At 44 the host PC 10 begins transmitting sequence traffic in the form of micro-frames. Each remote CPU 32 monitors its respective micro-frame counter for the micro-frame where a trigger is to occur according to the programmed instruction sequence. The remaining actions are described with reference to one remote device, but each of the source-measurement units 20 performs the same actions. Once the micro-frame counter reaches the trigger frame in response to the query at 46, the action associated with the trigger occurs at 50.

Nearly simultaneously with the trigger at 50 is the start of a counter, or timer, 32 a of the CPU 32. Of course, a timer external from the CPU 32 could also be used. The timer continues counting until a trigger offset is reached at 54. That is, in addition to the initial trigger, additional triggers can be included in the programmed instruction sequence. In this manner, the host PC 10 and the source-measurement units 20 or other remote devices can phase lock on the SOF, and the host PC 20 can command the source-measurement units 20 to trigger at the start of a specific future micro-frame or some offset from the start of a future micro-frame. When the timer reaches the trigger offset at 54, the action associated with the trigger occurs at 56.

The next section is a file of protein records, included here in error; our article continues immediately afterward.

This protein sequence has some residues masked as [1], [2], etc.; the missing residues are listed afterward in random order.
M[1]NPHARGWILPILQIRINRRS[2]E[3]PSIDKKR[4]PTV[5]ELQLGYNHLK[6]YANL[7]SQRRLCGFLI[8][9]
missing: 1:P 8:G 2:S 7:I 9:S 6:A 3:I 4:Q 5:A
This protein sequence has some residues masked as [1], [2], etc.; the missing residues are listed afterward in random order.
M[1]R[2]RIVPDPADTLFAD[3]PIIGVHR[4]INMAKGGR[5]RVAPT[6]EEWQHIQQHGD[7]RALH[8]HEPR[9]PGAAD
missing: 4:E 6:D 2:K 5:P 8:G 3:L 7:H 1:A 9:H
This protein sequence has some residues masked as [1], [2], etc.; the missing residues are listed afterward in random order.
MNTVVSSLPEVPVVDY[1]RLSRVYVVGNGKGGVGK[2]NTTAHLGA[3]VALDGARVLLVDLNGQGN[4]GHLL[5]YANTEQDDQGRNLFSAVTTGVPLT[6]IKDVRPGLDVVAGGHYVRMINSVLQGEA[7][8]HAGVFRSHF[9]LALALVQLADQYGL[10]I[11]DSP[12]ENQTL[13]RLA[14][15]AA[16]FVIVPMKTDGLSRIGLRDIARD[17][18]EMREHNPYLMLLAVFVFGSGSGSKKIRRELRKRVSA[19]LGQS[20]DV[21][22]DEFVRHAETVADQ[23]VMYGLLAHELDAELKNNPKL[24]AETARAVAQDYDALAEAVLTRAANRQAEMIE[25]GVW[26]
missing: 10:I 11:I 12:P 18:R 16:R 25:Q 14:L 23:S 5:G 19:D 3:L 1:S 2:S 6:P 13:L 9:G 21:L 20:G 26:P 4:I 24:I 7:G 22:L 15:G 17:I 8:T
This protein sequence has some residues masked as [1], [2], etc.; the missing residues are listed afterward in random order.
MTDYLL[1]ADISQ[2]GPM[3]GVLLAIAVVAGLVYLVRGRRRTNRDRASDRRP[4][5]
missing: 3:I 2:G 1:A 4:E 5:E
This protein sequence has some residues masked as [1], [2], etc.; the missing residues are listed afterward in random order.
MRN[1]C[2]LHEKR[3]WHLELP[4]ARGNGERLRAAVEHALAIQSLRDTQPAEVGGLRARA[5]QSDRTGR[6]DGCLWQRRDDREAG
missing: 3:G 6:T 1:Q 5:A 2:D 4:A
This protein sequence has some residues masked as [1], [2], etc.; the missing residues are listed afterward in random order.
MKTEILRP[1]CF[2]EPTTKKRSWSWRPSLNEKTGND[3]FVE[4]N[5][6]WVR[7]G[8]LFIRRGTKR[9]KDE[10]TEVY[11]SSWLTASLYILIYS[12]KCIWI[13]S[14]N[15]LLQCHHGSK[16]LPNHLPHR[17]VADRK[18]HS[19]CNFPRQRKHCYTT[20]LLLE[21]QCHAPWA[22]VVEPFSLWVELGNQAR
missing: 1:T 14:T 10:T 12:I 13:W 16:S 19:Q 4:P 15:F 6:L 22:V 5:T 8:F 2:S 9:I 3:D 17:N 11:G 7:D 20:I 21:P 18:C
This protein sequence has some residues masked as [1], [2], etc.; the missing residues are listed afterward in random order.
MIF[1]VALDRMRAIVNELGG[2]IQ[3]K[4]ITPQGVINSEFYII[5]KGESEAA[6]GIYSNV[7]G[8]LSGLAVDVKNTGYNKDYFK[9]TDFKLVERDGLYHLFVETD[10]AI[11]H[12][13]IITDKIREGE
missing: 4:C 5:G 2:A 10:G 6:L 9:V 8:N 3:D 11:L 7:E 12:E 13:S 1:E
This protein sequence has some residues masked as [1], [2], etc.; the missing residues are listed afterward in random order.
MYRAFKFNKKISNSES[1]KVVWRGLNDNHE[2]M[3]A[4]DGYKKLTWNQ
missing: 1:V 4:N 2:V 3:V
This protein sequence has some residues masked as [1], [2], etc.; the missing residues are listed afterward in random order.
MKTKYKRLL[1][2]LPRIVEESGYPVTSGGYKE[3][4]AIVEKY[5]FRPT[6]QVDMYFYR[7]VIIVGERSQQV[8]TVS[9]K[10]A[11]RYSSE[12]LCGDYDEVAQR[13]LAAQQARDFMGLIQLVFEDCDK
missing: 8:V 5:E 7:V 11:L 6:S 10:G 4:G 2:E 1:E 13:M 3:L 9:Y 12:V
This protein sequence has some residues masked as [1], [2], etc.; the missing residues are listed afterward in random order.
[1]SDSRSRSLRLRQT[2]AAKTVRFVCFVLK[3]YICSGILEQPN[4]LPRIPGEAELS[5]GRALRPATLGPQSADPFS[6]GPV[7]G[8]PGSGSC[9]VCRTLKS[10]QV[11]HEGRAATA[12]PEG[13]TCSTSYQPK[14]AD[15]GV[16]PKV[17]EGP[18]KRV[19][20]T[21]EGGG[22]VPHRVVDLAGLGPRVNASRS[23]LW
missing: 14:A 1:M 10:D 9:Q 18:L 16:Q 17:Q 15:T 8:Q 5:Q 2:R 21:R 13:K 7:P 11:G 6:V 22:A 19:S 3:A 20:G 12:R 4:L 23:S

Of course, these steps and their order can vary. For example, the initial trigger that occurs upon the detection of the associated micro-frame count at 46 is not required to trigger an action at 50 and start the CPU timer at 52. Instead, the trigger could only be used to start the CPU timer so that when the offset is reached at 54, an action could be taken at an offset period from the SOF. As another example, the CPU counter started at 52 could continue counting up to the SOF of the next micro-frame (in this example up to 125 μs), and subsequent actions could trigger at certain pre-programmed timer values after the action triggered at 56.